“Welcome, welcome! Please have a seat!” the mother excitedly greeted us as we squeezed through her half-open doorway. If we had opened it any further, it would have fallen off its hinges. I squashed onto a seat next to social worker Margaret, our knees touching the bed in front of us.

Once a year, Margaret and Daniel, our social workers, visit the home of every child in our programmes to conduct a home study. It is a chance to catch up on how the family are doing and see first-hand their home situation. Last week I joined them as they went house to house in Laini Saba.

This tiny home was so dark inside I strained to see the mother’s smiling face just a few feet away from me despite it being a sunny day outside. One of the walls was collapsing and there was some foul smelling water running down one side of the room. This house was abandoned until recently when this family was evicted and their home demolished to make way for the new road passing through Kibera.

The mother was so happy that we had come to visit. She bubbled over with pride for her son who was preparing to sit his KCPE exams at the Fountains of Hope School the next month. In every home we visited, we were invited in with a smile, offered water or soda. Some parents prayed with us. I was struck by how warmly we were welcomed in every home we visited.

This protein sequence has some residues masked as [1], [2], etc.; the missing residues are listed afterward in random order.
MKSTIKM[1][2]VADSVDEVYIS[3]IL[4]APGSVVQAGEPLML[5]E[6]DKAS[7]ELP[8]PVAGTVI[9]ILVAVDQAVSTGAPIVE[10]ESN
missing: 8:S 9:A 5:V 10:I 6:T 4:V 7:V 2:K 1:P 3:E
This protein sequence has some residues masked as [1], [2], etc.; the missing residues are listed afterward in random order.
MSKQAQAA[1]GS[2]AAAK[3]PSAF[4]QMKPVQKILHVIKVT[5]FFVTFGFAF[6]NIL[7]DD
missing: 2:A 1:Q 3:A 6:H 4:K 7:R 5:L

Yet as we sat and talked, parents shared about their many struggles. Most parents were casual labourers or ran a small business, some had no work at all. Many families only had one meal a day. The houses varied in condition but they were all just one room and the families have to pay to use toilets nearby.

Even in their poor homes and difficult situations there was so much hope in their voices as they spoke to us. I was reminded that God’s hope shines brighter in every circumstance. There are no hopeless situations, only people who feel hopeless in their situation.

As I came away from a very heavy day, I reflected on 2 Corinthians 4:16-18:
“Therefore we do not lose heart. Though outwardly we are wasting away, yet inwardly we are being renewed day by day. 17 For our light and momentary troubles are achieving for us an eternal glory that far outweighs them all. 18 So we fix our eyes not on what is seen, but on what is unseen, since what is seen is temporary, but what is unseen is eternal”

What matters is what we have within us that is unseen –hope, strength, faith – and not what we have on the outside that can be seen by people.

Written by Judy Akoth, Turning Point Kenya CEO